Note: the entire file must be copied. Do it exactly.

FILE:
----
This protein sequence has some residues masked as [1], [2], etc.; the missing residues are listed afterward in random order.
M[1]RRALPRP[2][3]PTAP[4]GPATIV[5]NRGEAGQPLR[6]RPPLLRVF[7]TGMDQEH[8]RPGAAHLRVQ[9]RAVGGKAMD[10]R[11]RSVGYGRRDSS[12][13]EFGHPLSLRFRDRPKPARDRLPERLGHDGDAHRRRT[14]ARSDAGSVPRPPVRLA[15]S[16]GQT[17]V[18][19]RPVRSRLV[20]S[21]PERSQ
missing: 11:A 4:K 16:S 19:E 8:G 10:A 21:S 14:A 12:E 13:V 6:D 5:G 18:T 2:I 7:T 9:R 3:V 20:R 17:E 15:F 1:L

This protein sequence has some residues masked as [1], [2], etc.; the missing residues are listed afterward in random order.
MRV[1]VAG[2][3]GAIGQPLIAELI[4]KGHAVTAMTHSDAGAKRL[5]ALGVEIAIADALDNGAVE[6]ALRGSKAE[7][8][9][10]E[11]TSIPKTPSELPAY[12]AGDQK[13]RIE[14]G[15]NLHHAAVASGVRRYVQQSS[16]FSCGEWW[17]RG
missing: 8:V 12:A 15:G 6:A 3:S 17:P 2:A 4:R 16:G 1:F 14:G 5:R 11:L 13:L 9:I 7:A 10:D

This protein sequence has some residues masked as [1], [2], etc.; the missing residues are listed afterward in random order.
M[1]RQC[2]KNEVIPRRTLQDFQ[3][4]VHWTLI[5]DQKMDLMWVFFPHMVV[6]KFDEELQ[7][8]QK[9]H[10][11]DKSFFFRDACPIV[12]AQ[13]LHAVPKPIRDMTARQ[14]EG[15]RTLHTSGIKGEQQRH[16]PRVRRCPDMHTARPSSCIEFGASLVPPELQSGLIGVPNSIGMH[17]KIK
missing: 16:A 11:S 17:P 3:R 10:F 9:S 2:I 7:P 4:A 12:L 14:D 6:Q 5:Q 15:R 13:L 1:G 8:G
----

This protein sequence has some residues masked as [1], [2], etc.; the missing residues are listed afterward in random order.
M[1]RRALPRP[2][3]PTAP[4]GPATIV[5]NRGEAGQPLR[6]RPPLLRVF[7]TGMDQEH[8]RPGAAHLRVQ[9]RAVGGKAMD[10]R[11]RSVGYGRRDSS[12][13]EFGHPLSLRFRDRPKPARDRLPERLGHDGDAHRRRT[14]ARSDAGSVPRPPVRLA[15]S[16]GQT[17]V[18][19]RPVRSRLV[20]S[21]PERSQ
missing: 11:A 4:K 16:S 19:E 8:G 10:A 21:S 14:A 12:E 13:V 6:D 5:G 18:T 2:I 7:T 9:R 3:V 20:R 17:E 15:F 1:L

This protein sequence has some residues masked as [1], [2], etc.; the missing residues are listed afterward in random order.
MRV[1]VAG[2][3]GAIGQPLIAELI[4]KGHAVTAMTHSDAGAKRL[5]ALGVEIAIADALDNGAVE[6]ALRGSKAE[7][8][9][10]E[11]TSIPKTPSELPAY[12]AGDQK[13]RIE[14]G[15]NLHHAAVASGVRRYVQQSS[16]FSCGEWW[17]RG
missing: 8:V 12:A 15:G 6:A 3:S 17:P 2:A 4:R 16:G 1:F 14:G 5:R 11:L 13:L 9:I 7:A 10:D

This protein sequence has some residues masked as [1], [2], etc.; the missing residues are listed afterward in random order.
M[1]RQC[2]KNEVIPRRTLQDFQ[3][4]VHWTLI[5]DQKMDLMWVFFPHMVV[6]KFDEELQ[7][8]QK[9]H[10][11]DKSFFFRDACPIV[12]AQ[13]LHAVPKPIRDMTARQ[14]EG[15]RTLHTSGIKGEQQRH[16]PRVRRCPDMHTARPSSCIEFGASLVPPELQSGLIGVPNSIGMH[17]KIK
missing: 16:A 11:S 17:P 3:R 10:F 9:S 2:I 7:P 4:A 12:L 14:D 6:Q 5:Q 15:R 13:L 1:G 8:G